Our staff writer Alex Bernson greets the new year with a look back at his favorite coffees of 2012.
Looking back on 2012, it was definitely a great year to be a coffee nerd / enthusiast / professional / what-have-you. The industry keeps growing, shops and roasters keep popping up or expanding, and there’s pretty much more information on the subject today than there ever has been in human history. But 2012 was also just a great time just to be a coffee drinker, and here’s some reasons why (with the clearly stated caveat that I’m making some pretty sweeping generalizations, and I know it, so don’t queen out).
Many of the Central American coffees I enjoyed in 2012 were bursting with complex acidity, yet unbelievably clean and at times startling in their depth. 2012 was the year that so many Western Hemisphere coffees challenged my preconceived notions and exceeded my expectations. Meanwhile, many of the coffees I enjoyed from Africa in 2012 harvests were full of delicate nuance, demanding and fascinating in their complexity, with big-time standouts coming out of the cooperatives in Kenya and the mish-mash of cooperatives and privately owned washing stations in Rwanda. Exceedingly light roasting definitely became a thing in North America this year, with exciting new takes on classic origin profiles. With a number of new micro-roasters entering the scene, and ever more multi-roaster shops opening up, more and more people were exposed to fantastic coffee being roasted by brands they hadn’t heard of before. At the same time, many established industry roasting leaders were able to clearly illustrate why their longstanding relationships, breadth of knowledge, and access to resources so often result in fantastic coffees. Smaller is not always better, but new brands are exciting; old school is not necessarily “right”, but there’s a reason why specialty roasters who do high volume are often able to outpace the little guys.
I do gotta be real though, I think 2012 was the year where under-developed roasts really became *a thing* in North America, and it’s a trend that needs to be put to bed. Light roasting can be great, and I do love that first sip that offers the promise of forward sweetness and delicate acidity, but unless a very narrow window of balance is hit just…right… that promise so often dissolves into sourness, starchiness and a soapy finish. No tea no shade; but I ran into this again and again, from roasters across many different styles and regions, throughout the balance of 2012.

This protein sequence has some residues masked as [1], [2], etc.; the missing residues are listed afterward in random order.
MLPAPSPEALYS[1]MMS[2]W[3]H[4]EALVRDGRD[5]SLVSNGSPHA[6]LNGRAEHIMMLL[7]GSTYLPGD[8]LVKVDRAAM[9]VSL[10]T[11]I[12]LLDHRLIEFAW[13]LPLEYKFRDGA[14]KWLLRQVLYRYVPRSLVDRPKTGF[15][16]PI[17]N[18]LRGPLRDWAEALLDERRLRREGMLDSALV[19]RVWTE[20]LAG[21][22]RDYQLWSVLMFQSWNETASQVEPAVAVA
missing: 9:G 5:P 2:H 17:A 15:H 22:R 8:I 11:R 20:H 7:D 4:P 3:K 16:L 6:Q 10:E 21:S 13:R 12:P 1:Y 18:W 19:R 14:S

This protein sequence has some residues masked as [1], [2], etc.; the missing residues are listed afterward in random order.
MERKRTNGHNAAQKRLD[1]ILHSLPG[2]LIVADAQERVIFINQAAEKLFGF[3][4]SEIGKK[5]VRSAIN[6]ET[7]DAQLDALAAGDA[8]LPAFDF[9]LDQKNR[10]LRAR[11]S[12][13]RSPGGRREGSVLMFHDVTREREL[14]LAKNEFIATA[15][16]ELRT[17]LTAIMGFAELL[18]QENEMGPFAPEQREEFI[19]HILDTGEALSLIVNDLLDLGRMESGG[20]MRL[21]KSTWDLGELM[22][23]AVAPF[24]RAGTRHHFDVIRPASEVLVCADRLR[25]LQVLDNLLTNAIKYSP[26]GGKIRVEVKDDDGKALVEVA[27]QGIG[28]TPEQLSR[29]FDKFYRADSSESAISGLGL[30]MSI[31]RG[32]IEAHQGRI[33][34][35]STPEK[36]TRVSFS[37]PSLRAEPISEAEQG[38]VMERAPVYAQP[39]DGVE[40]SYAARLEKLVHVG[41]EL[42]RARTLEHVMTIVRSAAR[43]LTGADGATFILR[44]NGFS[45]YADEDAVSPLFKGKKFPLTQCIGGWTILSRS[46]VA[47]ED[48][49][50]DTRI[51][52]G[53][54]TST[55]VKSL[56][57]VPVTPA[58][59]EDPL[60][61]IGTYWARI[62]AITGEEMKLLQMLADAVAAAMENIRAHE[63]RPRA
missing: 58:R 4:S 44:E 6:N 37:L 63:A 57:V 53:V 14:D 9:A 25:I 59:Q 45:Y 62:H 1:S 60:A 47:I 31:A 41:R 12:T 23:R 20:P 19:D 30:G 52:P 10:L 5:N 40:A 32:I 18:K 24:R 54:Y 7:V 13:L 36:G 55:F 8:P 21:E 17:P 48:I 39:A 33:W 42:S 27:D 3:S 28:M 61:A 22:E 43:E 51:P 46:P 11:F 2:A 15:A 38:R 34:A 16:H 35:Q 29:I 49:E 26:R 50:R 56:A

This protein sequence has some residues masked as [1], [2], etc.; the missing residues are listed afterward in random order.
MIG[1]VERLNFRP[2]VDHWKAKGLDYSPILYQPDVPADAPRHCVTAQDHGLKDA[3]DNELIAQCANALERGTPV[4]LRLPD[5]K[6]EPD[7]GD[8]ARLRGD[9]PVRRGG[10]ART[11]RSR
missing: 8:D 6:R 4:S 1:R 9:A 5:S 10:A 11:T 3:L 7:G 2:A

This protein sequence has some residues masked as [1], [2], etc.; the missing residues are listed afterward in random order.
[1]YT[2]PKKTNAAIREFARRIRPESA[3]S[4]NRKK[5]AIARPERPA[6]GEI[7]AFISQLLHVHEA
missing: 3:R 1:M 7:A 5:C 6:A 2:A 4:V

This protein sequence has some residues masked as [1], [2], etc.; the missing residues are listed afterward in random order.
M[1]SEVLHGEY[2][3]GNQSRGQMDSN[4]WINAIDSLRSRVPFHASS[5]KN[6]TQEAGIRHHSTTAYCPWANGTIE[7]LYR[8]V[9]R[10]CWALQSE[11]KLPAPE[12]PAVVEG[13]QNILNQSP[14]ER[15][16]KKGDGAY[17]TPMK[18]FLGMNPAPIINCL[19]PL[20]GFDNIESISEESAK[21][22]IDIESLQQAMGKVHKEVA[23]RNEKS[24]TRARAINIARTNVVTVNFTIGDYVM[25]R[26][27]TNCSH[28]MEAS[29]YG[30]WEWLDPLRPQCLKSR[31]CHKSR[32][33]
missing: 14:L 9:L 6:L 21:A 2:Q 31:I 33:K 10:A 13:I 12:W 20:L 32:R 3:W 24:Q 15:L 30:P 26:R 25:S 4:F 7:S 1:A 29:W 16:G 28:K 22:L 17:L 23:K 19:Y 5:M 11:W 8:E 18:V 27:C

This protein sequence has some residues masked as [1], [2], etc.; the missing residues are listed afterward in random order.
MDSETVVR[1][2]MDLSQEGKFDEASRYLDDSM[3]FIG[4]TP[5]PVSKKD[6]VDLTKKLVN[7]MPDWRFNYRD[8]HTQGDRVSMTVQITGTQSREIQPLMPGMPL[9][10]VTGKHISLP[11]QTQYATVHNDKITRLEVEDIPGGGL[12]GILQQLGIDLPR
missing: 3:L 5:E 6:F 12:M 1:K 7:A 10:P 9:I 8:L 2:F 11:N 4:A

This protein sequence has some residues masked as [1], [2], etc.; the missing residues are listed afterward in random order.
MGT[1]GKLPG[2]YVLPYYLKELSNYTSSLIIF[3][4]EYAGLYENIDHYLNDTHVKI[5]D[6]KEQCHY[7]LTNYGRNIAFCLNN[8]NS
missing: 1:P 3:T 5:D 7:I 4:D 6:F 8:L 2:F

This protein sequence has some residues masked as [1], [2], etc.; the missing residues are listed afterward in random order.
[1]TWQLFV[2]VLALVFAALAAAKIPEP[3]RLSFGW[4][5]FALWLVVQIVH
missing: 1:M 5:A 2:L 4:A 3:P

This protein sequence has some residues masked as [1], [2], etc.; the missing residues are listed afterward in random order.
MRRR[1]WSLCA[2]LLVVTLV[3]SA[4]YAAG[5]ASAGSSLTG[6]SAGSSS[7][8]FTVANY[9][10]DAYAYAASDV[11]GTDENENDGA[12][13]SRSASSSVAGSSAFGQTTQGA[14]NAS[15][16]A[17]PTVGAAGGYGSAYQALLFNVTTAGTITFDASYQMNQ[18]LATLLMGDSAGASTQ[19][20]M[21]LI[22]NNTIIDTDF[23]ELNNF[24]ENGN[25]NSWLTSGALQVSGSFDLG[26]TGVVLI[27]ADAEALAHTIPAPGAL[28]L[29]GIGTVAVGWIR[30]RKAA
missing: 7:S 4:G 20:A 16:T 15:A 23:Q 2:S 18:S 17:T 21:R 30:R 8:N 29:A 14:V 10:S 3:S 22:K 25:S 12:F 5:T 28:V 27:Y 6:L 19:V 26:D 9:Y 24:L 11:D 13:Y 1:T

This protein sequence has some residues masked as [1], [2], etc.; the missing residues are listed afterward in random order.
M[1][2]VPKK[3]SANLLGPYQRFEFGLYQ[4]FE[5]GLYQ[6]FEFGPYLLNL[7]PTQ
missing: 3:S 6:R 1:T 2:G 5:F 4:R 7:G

But enough negativity. I’ve put together a list of some of my personal favorite coffees to celebrate this exciting year in coffee. The list isn’t meant to be comprehensive, and is certainly skewed to coffees I’ve had the privilege of working with in NYC at Sweetleaf and Craft Coffee, so if your favorite coffee didn’t make it, sound off in the comments below!
- Ritual Coffee Roasters (SFO) – Honduras Las Manos. This was my desert island coffee–I could’ve happily drank just ethis all year. Brewed, it was immensely pleasing in its balance, full of clean sugarcane low notes, with a deceptively complex golden raisin and mango acidity. As espresso, the rich sugarcane was accentuated yet still incredibly crisp, creating a syrupy shot with port-like depths.